Research Summary: How Yoga Reduces Stress

The human body naturally has a response to stressful situations - elevated hormone levels, heightened sensory awareness, and an increased heart rate. While this response is helpful in truly dangerous situations, it's a less than ideal reaction to a pop quiz, or realizing you forgot your homework.

Researchers have found that yoga is an effective way for people of all ages to regulate their body's natural stress response. The stress-response networks in the brain are responsible for the feelings that we associate with stress, such as elevated heart rate and nervousness. When these networks are activated for prolonged periods of time, a person's brain functions can be negatively impacted. Prolonged stress can also affect physical and mental health. Researchers having found links between stress and obesity, cancer, depression, and anxiety disorders. Lowering stress in students can help them over time to be healthier physically and mentally.


Researchers have studied yoga to learn how it impacts brain systems. When facing a stressful situation, people who practice yoga have less reactivity in their stress-response networks, with these effects being found in several different age groups. Studies have found that people who practice yoga have lower levels of cortisol - a hormone our brains release when we are stressed - when faced with a stressful stimuli. This is an indicator that the stress-response systems in their brains are less reactive after yoga practice. Additionally, participants in these studies expressed lower anxiety and more positive moods on surveys measuring their stress.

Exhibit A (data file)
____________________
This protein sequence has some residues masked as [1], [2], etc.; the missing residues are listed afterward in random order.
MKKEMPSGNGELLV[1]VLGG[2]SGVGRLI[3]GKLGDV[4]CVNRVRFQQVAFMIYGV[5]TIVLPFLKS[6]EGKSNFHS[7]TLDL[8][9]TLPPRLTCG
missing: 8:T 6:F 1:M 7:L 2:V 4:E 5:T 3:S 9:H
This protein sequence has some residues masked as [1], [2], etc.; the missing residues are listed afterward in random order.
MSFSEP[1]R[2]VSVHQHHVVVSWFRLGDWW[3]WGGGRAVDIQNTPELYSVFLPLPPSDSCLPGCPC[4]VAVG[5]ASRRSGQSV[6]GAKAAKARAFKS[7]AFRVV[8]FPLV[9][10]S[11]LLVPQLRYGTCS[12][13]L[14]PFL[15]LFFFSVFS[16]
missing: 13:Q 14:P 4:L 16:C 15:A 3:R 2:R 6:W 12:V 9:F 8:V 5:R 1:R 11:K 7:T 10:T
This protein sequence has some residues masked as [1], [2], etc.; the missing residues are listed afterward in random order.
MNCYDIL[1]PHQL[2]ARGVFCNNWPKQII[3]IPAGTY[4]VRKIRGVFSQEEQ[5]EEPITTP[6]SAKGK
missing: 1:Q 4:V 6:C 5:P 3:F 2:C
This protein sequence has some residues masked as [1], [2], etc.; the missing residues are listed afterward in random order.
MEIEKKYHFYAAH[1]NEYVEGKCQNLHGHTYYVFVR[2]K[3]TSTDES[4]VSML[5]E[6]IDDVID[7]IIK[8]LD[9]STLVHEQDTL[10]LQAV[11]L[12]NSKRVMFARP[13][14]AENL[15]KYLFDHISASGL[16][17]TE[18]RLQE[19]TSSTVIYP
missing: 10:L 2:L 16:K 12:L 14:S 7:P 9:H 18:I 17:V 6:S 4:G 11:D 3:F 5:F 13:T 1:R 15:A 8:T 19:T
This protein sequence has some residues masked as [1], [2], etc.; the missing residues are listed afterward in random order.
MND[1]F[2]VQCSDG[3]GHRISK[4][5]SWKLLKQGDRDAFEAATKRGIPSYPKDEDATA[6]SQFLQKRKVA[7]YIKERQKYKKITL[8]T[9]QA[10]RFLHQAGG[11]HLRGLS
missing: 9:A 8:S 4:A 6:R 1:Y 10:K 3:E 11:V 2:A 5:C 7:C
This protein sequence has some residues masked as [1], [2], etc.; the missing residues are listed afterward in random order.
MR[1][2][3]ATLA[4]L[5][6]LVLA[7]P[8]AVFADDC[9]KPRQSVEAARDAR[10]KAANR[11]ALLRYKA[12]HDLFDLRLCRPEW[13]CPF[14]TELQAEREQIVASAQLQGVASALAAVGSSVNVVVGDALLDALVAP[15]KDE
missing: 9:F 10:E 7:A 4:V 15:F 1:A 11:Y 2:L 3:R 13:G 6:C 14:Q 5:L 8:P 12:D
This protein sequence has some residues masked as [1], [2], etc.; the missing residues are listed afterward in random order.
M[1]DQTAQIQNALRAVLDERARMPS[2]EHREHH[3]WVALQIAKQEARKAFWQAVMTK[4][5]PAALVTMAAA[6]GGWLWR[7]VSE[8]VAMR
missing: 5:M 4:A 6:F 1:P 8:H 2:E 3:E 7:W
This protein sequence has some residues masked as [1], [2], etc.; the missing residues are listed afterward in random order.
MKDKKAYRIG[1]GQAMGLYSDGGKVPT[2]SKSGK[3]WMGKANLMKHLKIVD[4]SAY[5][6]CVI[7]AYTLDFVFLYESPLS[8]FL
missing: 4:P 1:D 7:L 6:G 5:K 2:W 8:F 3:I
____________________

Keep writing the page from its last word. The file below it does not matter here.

What This Means For Schools

This research has important implications for schools. Many students feel anxious at school, and they may express their anxieties by acting out or withdrawing from the classroom. When students feel stressed at school, the stress-response systems in their brains become activated, and high levels of activation over time can impact students' ability to ignore distractions, regulate their behavior, and hold information in their memory. When students' memory and self-control are impacted in this way, it can have negative effects on their academic achievement. They may pay less attention and have difficulty remembering what they have learned. Students who practice yoga in their classrooms lessen the reactivity of their stress response systems, and have lower cortisol levels when in stressful situations. This helps them succeed socially and academically in schools.

To read the research this summary is based on, click